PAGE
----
RTC PubNub Guide

Welcome to the RTC PubNub how-to guide. This page is dedicated to providing a bit of insight into how we built the PubShare demo. As you can see, the actual demo app is embedded in this page so you can conveniently interact with it as you need while looking over the guide.

The PubShare demo was created using PubNub and the WebRTC DataChannel via PubNub's new beta WebRTC API. As you may know already, PubNub allows developers to quickly enable their applications with real-time communication capabilities with minimal effort. But certain scenarios require lower latency and more data throughput than is economically feasible with vanilla PubNub. So we've continued the ease-of-use that comes with PubNub and made our WebRTC API simple to use, especially if you're already familiar with the PubNub JavaScript API.

Note: Google sign-in is disabled for the iframes.


Download on GitHub...

...include in your page

        <script src="http://cdn.pubnub.com/pubnub-3.5.1.min.js"></script>
        <script src="./webrtc-beta-pubnub.js"></script>

The official PubNub JavaScript API is available most easily from our CDN. But the beta WebRTC API is only available on GitHub at the moment due to its ongoing development and the rapidly changing nature of WebRTC itself.

In the adjacent code sample you can see how to include PubNub and the beta API. Note that the normal PubNub include comes before you include the API you downloaded from GitHub. This is to avoid any dependency issues.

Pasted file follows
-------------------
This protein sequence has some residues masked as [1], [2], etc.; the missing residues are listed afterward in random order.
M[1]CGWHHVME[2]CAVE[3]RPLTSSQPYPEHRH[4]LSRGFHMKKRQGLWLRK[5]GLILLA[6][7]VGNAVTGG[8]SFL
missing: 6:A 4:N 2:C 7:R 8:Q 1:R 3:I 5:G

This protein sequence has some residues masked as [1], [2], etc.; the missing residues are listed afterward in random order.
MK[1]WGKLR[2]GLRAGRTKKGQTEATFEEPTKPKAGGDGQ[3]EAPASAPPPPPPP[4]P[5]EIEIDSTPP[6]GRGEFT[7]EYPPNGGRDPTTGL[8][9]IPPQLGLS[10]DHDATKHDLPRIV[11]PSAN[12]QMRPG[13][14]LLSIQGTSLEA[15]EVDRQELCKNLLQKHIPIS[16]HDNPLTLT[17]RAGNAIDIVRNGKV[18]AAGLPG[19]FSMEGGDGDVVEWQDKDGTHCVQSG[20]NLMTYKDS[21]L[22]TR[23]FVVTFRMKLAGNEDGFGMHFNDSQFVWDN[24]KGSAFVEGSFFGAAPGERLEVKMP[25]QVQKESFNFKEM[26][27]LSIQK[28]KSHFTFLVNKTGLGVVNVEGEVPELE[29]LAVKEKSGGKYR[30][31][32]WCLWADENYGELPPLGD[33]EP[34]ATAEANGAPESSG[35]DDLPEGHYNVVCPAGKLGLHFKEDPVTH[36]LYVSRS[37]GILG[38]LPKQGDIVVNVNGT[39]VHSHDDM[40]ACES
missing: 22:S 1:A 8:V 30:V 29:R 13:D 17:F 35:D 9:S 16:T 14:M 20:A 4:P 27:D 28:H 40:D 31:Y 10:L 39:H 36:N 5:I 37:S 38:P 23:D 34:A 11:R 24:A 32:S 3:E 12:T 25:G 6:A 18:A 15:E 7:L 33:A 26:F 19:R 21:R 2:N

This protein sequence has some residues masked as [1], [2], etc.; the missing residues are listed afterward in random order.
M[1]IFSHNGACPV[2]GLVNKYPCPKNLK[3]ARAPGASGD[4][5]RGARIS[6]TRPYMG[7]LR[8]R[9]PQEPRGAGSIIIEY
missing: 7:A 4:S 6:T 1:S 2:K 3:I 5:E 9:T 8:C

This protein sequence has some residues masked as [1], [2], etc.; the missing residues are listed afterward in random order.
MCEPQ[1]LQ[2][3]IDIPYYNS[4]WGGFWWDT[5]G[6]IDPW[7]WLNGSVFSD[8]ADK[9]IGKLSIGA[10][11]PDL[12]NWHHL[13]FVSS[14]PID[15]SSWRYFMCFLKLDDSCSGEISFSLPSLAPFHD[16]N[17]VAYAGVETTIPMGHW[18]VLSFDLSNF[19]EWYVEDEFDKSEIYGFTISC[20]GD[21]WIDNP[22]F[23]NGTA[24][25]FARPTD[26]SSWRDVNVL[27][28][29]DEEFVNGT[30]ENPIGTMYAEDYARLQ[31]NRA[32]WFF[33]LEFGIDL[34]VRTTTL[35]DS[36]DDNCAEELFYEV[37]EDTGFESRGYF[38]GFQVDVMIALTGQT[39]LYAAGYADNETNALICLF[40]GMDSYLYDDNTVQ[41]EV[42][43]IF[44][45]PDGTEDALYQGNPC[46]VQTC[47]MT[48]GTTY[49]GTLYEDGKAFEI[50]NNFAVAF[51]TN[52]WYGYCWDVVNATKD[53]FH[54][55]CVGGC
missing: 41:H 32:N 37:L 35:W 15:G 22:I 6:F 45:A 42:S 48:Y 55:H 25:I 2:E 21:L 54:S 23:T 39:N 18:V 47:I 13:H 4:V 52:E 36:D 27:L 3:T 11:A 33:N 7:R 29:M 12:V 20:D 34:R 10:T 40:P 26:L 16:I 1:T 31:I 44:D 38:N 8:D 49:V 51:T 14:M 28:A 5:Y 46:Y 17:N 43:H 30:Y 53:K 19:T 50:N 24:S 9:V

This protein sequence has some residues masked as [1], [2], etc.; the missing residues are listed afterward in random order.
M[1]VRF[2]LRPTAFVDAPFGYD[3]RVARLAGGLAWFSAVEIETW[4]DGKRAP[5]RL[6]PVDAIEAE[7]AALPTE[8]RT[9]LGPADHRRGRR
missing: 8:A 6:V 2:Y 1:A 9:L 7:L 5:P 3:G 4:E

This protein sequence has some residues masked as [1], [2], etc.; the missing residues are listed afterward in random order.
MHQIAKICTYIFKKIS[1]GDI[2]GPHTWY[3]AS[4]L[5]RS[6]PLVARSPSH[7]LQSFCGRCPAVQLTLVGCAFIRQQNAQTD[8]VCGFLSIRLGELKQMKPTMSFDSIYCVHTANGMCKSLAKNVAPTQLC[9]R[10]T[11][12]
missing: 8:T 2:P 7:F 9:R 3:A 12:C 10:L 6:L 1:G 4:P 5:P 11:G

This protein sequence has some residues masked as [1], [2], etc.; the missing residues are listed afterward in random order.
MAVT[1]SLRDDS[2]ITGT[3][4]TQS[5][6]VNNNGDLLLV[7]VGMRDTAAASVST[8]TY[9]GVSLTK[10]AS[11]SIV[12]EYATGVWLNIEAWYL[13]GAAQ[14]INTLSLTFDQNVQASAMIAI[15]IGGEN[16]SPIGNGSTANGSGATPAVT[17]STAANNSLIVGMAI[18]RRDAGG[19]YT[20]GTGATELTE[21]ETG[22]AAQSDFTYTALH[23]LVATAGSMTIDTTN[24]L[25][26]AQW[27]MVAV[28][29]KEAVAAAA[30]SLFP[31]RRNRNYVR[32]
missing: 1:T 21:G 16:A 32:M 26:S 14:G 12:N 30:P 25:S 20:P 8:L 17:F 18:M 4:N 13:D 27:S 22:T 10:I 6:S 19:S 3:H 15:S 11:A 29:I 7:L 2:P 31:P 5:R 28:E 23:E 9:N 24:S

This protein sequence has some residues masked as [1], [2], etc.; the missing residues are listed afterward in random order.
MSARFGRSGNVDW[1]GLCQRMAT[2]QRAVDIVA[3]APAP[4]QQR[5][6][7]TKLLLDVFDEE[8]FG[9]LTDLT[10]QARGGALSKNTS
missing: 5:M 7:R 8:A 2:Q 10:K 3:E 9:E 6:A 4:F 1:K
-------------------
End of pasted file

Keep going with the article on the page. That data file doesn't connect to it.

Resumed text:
And just in case you were wondering, we used a couple of other tools for mainly UI work: jQuery and underscore.js.

Using the API

Here is a simple breakdown of how we're using PubNub in the demo:

  1. Basic call to subscribe
  2. Presence to see who is joining/leaving the sharing room
  3. Callback for signals indicating someone wants to share a file
  4. Sending/receiving file data via WebRTC API

Normal PubNub subscribe for handling people coming and going, and share signaling:

    channel: protocol.CHANNEL,
    callback: this.handleSignal.bind(this),
    presence: this.handlePresence.bind(this)
handlePresence: function (msg) {
    var conn = this.connections[msg.uuid];
    if (conn) {
        // Pass the message to specific contact/connection
    else {
        // Create a new connection and update the UI list
handleSignal: function (msg) {
    if (msg.action === protocol.ANSWER) {
        console.log("THE OTHER PERSON IS READY");
    else if (msg.action === protocol.OFFER) {
        // Someone's ready to send a file.
        // Let user opt-in to receive file data
        // Update UI to indicate there is a file available
    else if (msg.action === protocol.ERR_REJECT) {
        alert("Unable to communicate with " + this.email);
    else if (msg.action === protocol.CANCEL) {
        alert(this.email + " cancelled the share.");

Below you can see how we initiate the peer-to-peer connection for sending the actual file data. Notice that the only difference from the normal PubNub subscribe is that a user is specified instead of a normal channel.

p2pSetup: function () {
    console.log("Setting up P2P...");
    this.shareStart = Date.now();
        user: this.id,  // Indicates P2P communication
        callback: this.onP2PMessage

Handling File Data

This is the onchange event handler for the file input:

this.filePicked = function (e) {
    var file = self.fileInput.files[0];
    if (file) {
        var mbSize = file.size / (1024 * 1024);
        if (mbSize > MAX_FSIZE) {
            alert("Your file is too big, sorry.");
            // Reset file input
        var reader = new FileReader();
        reader.onloadend = function (e) {
            if (reader.readyState == FileReader.DONE) {
                self.fileManager.stageLocalFile(file.name, file.type, reader.result);

In order to help simplify the code, all of the logic for manipulating file data is done inside the FileManager. Each connection with people listed on the screen has its own FileManager which deals with setting up a local file for sending over the wire, or piecing together file data sent from a remote partner.